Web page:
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Conundrum for climate change scientists

Was Earth already heating up, or did global warming reverse a long-term cooling trend?

Kampala, Uganda | THE INDEPENDENT | Over the past century, the Earth’s average temperature has swiftly increased by about 1 degree Celsius (1.8 degrees Fahrenheit). Earth’s temperature has risen by an average of 0.14° Fahrenheit (0.08° Celsius) per decade since 1880, or about 2° F in total, according to information on Climate.gov, the website of the National Oceanic and Atmospheric Administration (NOAA), a scientific and regulatory agency within the United States Department of Commerce. The rate of warming since 1981 is more than twice as fast: 0.32° F (0.18° C) per decade, 2022 was the sixth-warmest year on record based on NOAA’s temperature data, the 2022 surface temperature was 1.55 °F (0.86 °Celsius) warmer than the 20th-century average of 57.0 °F (13.9 °C) and 1.90 ˚F (1.06 ˚C) warmer than the pre-industrial period (1880-1900), the 10 warmest years in the historical record have all occurred since 2010, and January 2023 was Earth’s 7th warmest.

The evidence is hard to dispute. It comes from thermometers and other sensors around the world. It is the “greenhouse effect”, which is the way in which heat is trapped close to Earth’s surface by “greenhouse gases.”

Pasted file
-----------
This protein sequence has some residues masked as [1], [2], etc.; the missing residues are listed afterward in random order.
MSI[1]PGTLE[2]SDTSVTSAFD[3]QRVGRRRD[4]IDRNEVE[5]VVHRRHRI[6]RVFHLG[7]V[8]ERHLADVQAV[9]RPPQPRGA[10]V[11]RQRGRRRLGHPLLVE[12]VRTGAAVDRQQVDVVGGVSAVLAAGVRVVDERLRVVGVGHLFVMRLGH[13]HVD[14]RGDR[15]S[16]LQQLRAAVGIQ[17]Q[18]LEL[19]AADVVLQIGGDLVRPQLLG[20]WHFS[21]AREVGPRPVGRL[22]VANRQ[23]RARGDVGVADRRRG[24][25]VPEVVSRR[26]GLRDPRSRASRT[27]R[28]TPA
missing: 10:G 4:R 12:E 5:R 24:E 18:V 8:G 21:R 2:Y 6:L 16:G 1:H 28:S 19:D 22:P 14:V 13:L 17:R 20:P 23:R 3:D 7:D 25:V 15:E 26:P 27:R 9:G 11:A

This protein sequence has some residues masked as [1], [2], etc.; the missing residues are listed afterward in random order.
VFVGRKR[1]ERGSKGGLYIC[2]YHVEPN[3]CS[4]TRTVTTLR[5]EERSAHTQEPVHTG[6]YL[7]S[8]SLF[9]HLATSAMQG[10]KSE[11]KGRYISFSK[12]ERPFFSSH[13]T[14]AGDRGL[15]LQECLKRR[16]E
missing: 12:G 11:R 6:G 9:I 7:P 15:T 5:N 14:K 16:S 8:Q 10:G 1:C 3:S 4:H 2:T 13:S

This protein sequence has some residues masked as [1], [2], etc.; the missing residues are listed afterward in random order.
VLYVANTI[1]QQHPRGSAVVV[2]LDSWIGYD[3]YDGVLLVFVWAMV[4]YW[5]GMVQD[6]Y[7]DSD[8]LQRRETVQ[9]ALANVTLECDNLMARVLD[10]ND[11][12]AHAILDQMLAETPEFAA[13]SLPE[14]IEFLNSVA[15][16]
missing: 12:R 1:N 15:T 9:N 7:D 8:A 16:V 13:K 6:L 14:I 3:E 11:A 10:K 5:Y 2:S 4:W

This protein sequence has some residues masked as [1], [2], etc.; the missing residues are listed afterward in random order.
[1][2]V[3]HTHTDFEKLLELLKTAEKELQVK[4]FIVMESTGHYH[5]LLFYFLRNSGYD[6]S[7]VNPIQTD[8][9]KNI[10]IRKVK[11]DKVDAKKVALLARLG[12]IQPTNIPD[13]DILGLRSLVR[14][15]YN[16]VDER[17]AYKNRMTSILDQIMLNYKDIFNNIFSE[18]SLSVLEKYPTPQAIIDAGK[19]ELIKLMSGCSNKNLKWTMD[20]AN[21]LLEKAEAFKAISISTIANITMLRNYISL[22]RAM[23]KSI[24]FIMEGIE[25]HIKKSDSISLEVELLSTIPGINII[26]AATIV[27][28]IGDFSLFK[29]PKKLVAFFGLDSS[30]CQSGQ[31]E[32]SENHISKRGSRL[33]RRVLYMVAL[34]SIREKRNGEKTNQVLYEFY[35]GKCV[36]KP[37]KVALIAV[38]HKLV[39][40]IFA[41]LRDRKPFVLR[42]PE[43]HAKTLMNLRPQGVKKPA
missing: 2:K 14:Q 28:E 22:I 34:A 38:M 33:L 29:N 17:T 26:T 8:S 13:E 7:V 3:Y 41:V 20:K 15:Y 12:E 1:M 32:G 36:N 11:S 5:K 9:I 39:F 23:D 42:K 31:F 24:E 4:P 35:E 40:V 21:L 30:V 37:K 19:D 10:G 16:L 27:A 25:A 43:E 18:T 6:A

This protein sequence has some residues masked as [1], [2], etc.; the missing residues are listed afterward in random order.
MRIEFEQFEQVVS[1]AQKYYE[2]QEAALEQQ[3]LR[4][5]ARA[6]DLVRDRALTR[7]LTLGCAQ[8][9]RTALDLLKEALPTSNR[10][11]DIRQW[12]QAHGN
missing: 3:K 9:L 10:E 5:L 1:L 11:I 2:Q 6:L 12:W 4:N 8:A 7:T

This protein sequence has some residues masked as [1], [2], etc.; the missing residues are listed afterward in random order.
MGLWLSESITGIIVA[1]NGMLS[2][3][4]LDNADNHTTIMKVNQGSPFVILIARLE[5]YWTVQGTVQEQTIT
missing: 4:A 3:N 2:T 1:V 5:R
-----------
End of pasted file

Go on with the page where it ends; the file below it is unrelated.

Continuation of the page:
These heat-trapping gases can be thought of as a blanket wrapped around Earth, keeping the planet toastier than it would be without them. Greenhouse gases include carbon dioxide, methane, nitrous oxides, and water vapor.

Scientists have determined that carbon dioxide’s warming effect helps stabilise Earth’s atmosphere. Remove carbon dioxide, and the terrestrial greenhouse effect would collapse. Without carbon dioxide, Earth’s surface would be some 33°C (59°F) cooler.

But what about the thousands of years before the Industrial Revolution, before thermometers, and before humans warmed the climate by releasing heat-trapping carbon dioxide from fossil fuels?

Back then, was Earth’s temperature warming or cooling?

Even though scientists know more about the most recent 6,000 years than any other multimillennial interval, studies on this long-term global temperature trend have come to contrasting conclusions.

To try to resolve the difference, two scientists; Ellie Broadman who is a Postdoctoral Research Associate in Climate Science, University of Arizona and Darrell Kaufman, a Professor of Earth and Environmental Sciences, Northern Arizona University, conducted a comprehensive, global-scale assessment of the existing evidence, including both natural archives, like tree rings and seafloor sediments, and climate models.